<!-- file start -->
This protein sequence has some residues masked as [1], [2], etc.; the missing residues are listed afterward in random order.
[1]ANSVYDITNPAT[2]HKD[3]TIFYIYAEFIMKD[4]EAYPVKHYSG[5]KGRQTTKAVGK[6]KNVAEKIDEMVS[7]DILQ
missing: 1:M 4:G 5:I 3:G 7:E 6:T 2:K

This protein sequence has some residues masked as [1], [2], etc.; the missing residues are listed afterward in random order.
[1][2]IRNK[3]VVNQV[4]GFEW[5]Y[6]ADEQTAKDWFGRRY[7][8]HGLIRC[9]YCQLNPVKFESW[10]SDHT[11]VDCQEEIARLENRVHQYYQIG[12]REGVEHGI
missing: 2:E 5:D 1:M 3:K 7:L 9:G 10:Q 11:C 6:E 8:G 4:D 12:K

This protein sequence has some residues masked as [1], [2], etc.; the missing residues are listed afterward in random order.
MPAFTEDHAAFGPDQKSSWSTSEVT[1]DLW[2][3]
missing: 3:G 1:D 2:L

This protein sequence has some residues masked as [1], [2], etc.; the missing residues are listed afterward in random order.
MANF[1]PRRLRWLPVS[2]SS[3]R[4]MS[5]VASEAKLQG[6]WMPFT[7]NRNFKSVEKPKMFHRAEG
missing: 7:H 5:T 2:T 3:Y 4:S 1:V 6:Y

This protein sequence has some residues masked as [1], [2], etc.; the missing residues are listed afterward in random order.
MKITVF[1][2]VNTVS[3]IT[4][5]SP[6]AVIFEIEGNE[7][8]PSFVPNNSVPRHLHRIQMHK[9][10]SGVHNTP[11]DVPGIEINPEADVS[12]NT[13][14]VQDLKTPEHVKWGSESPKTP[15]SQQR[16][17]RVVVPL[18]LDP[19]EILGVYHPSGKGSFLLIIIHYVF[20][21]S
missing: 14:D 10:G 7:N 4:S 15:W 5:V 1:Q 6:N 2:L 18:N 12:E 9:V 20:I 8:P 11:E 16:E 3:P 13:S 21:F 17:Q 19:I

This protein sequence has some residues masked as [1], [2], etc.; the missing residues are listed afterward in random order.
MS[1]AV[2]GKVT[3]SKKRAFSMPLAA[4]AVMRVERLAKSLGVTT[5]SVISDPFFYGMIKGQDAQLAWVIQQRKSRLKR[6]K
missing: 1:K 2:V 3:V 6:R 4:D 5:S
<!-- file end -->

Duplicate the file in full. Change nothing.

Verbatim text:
This protein sequence has some residues masked as [1], [2], etc.; the missing residues are listed afterward in random order.
[1]ANSVYDITNPAT[2]HKD[3]TIFYIYAEFIMKD[4]EAYPVKHYSG[5]KGRQTTKAVGK[6]KNVAEKIDEMVS[7]DILQ
missing: 1:M 4:G 5:I 3:G 7:E 6:T 2:K

This protein sequence has some residues masked as [1], [2], etc.; the missing residues are listed afterward in random order.
[1][2]IRNK[3]VVNQV[4]GFEW[5]Y[6]ADEQTAKDWFGRRY[7][8]HGLIRC[9]YCQLNPVKFESW[10]SDHT[11]VDCQEEIARLENRVHQYYQIG[12]REGVEHGI
missing: 2:E 5:D 1:M 3:K 7:L 9:G 10:Q 11:C 6:E 8:G 4:D 12:K

This protein sequence has some residues masked as [1], [2], etc.; the missing residues are listed afterward in random order.
MPAFTEDHAAFGPDQKSSWSTSEVT[1]DLW[2][3]
missing: 3:G 1:D 2:L

This protein sequence has some residues masked as [1], [2], etc.; the missing residues are listed afterward in random order.
MANF[1]PRRLRWLPVS[2]SS[3]R[4]MS[5]VASEAKLQG[6]WMPFT[7]NRNFKSVEKPKMFHRAEG
missing: 7:H 5:T 2:T 3:Y 4:S 1:V 6:Y

This protein sequence has some residues masked as [1], [2], etc.; the missing residues are listed afterward in random order.
MKITVF[1][2]VNTVS[3]IT[4][5]SP[6]AVIFEIEGNE[7][8]PSFVPNNSVPRHLHRIQMHK[9][10]SGVHNTP[11]DVPGIEINPEADVS[12]NT[13][14]VQDLKTPEHVKWGSESPKTP[15]SQQR[16][17]RVVVPL[18]LDP[19]EILGVYHPSGKGSFLLIIIHYVF[20][21]S
missing: 14:D 10:G 7:N 4:S 15:W 5:V 1:Q 6:N 2:L 18:N 12:E 9:V 20:I 8:P 11:E 16:E 3:P 13:S 21:F 17:Q 19:I

This protein sequence has some residues masked as [1], [2], etc.; the missing residues are listed afterward in random order.
MS[1]AV[2]GKVT[3]SKKRAFSMPLAA[4]AVMRVERLAKSLGVTT[5]SVISDPFFYGMIKGQDAQLAWVIQQRKSRLKR[6]K
missing: 1:K 2:V 3:V 6:R 4:D 5:S